It’s a common activity used to introduce place value. You give your students a pile of crackers, pretzel sticks and chocolate chips. You tell your students that the crackers are the hundreds, pretzel sticks are the tens and chocolate chips are the ones. You and your students take turns building numbers with a fun snack.
Not for all of your students.
If you are aiming to reach all of your students- even those who tend to struggle the most- you want to be sure that you are following a progression when introducing new concepts.
Keep these two principles in mind.
1) Think CRA. That means you are starting with hands-on materials, moving to representational models like place value drawings or a place value chart and then finally moving towards abstract models such as expanded form and unit form.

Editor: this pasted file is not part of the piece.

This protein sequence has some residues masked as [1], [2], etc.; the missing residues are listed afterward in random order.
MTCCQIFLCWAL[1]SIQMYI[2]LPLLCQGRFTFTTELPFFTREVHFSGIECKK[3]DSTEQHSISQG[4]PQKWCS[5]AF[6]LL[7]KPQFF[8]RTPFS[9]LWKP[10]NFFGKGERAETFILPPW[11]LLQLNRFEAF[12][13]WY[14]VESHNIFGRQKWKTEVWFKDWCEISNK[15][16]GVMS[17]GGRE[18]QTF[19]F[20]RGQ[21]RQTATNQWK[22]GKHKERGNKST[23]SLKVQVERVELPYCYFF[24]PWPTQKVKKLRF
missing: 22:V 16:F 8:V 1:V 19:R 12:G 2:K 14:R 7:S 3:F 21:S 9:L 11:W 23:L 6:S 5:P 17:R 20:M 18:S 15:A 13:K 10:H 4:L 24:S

2) Remember that not all hands-on tools are created equally! Start with groupable models like linking cubes where your students can physically put together groups of ten from ones or groups of 100 from tens. Next, move your students towards proportional, pre-grouped models such as base ten blocks. Last, tools such as place value disks that are pre-grouped and non-proportional can be used to support your students.
Keeping both of these progressions in mind will ensure that you are reaching as many learners as possible as you introduce new (and important!) concepts to your students!
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